Question Regarding Vbits

I haven’t tried to do any v carving yet with my pro xl and would like to remedy that. I was looking at the v bits c3d sells but they’re a little more then i wanted to spend. I then saw the essentials vbits and was wondering if anyone here has any experience with them and how they compare with the more expensive vbits?

I’ve used them and been happy with the results. Not sure if their durability is any different, but they work great when new.

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Check SpeTool bits thru Amazon. They are inexpensive and seem to do a good job. Been using them for a couple of years for sign carving with no issues.

Thanks for the suggestions. I ended up going with the essential vbits c3d sells, hopefully the will work out ok. I’m super pleased to hear the spe bits through amazon are decent quality, I’ll definitely take a closer look.

My story

My V-Cutters range from $1 (yes a buck) 30º, 60º and 90º (1/8 shank) and my high end (lol) cutter cost me $13.68. Carbide is CARBIDE on a Shapeoko (Oh there are sharp tools and BADLY sharpened tools from very country, that’s another story.) I have great (and sharp) tools from USA, Japan, Israel and China. ( I have a few bad tools, I usually return them or do not buy from them again).

Don’t be pressured (or fooled) into the idea that a $125 Amana V-Cutter works better…it doesn’t. But people believe that you NEED to spend a lot of money on cutters to make good parts. To that I say…giggle.

Knowing HOW to use a cutter (Good program, speeds and feeds (and a sharp cutter) is 99%. Been in this business for almost 50 years. Now you’ll find the lesser experienced and or lesser educated machinist that will argue with me until the cow’s come home…but day one engineering school…you can’t fix st…

Edit Add: (Background) I started my professional machinist (meaning not counting high-school) as an apprenticeship Tool and Die Maker. I made tools (HSS and Carbide), and sharpened tools. I now sharpen almost ALL my tools (even ball end mills), and I still have almost every cutter from when I first bought my Shapeoko back in 2015.

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I really appreciate your input, thanks. It’s great to hear I don’t have to completely ignore cheaper endmills assuming they’re all junk. Lots to choose from on Amazon so i’m looking forward to trying a few.

If I may ask, what setting do you use for pine/softwoods?

I cut metal (primarily aluminum) 99% percent of the time. Although I did take a year off from metal to build this: African Mahogany) desk.

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I too have had success with cheap end mills but I’ll be darned if I can sharpen them. Maybe a tutorial Rich?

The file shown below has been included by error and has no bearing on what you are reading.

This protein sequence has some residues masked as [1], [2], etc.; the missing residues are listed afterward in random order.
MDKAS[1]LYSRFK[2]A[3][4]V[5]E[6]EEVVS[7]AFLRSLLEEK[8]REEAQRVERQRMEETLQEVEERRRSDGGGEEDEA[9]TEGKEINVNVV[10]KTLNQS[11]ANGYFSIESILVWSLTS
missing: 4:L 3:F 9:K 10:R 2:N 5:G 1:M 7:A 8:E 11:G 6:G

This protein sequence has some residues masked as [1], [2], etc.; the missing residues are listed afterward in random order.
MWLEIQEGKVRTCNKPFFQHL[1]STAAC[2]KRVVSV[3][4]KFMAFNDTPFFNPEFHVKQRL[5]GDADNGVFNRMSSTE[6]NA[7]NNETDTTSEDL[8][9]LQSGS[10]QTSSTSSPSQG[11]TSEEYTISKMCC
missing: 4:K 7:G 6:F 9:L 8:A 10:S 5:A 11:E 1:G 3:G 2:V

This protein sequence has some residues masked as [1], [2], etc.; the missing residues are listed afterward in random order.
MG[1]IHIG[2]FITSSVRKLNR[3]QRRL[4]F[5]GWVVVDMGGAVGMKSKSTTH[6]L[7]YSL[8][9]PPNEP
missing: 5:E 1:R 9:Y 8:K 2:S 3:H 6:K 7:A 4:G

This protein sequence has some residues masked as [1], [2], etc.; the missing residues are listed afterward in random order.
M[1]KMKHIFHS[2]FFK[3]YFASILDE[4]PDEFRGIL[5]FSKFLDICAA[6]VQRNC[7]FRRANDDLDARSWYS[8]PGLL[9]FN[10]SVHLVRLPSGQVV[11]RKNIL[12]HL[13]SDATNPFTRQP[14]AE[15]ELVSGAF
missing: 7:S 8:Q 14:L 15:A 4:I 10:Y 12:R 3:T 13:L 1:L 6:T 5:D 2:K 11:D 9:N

I made/built this:

From this guy:

And mounted it to a Diamond wheel since I am using carbide endmills…added a Hex adapter, so I can also sharpen 3 Flute Carbide3D (style) 201 cutters.

HOWEVER… If I am cutting steel (Usually roughing out a part for the lathe) the tips of my $1.00 1/8 2-flute endmills will lightly dull the tips…and Since I am only roughing…I will sharpen them by hand…they are usually NOT very pretty, but for roughing steel…they just need to remove that tiny dull spot to be re-introduced into the roughing end mill queue. (Like touching up the tip of a dull drill bit). THIS is more an art than a science. Time, patience, a GOOD pair of 3.50 reading glasses…Like getting to Carnegie Hall…practice…practice…practice…

My end mill (only sharpens the bottom) sharpener.

Photos:



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Thanks! Way beyond my skill set but interesting to know.

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You CAN do it!

Silly must be 20 character reply…WHY?

Maybe after 20 or so more years of dedicating myself solely to this machinist hobby. Too much else to do plus I doubt I’ll live to 92 lol.

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I sharpen my V-Bits (as well as drills & end mills) freehand. I don’t have a cutter jig.

For a V-Bit, you can see (in good light with the right angle) that the backside of the cutting edge will get worn, almost like a really tiny fillet/round. I’ve swiped the back edge with a sharpie just to see it better. (sorry pic is a bit blurry, but you’ll see it in good light, with the appropriate vision correction as Rich mentions :slight_smile: )

align the cutting edge up with your stone, and roll forward until the edge touches the stone. You want to make sure you are riding the cutting edge on the stone. You can roll forward just a tiny bit more, but not much 0.5° - 1°.

Then just sharpen & check the edge until the tiny fillet/round is gone.

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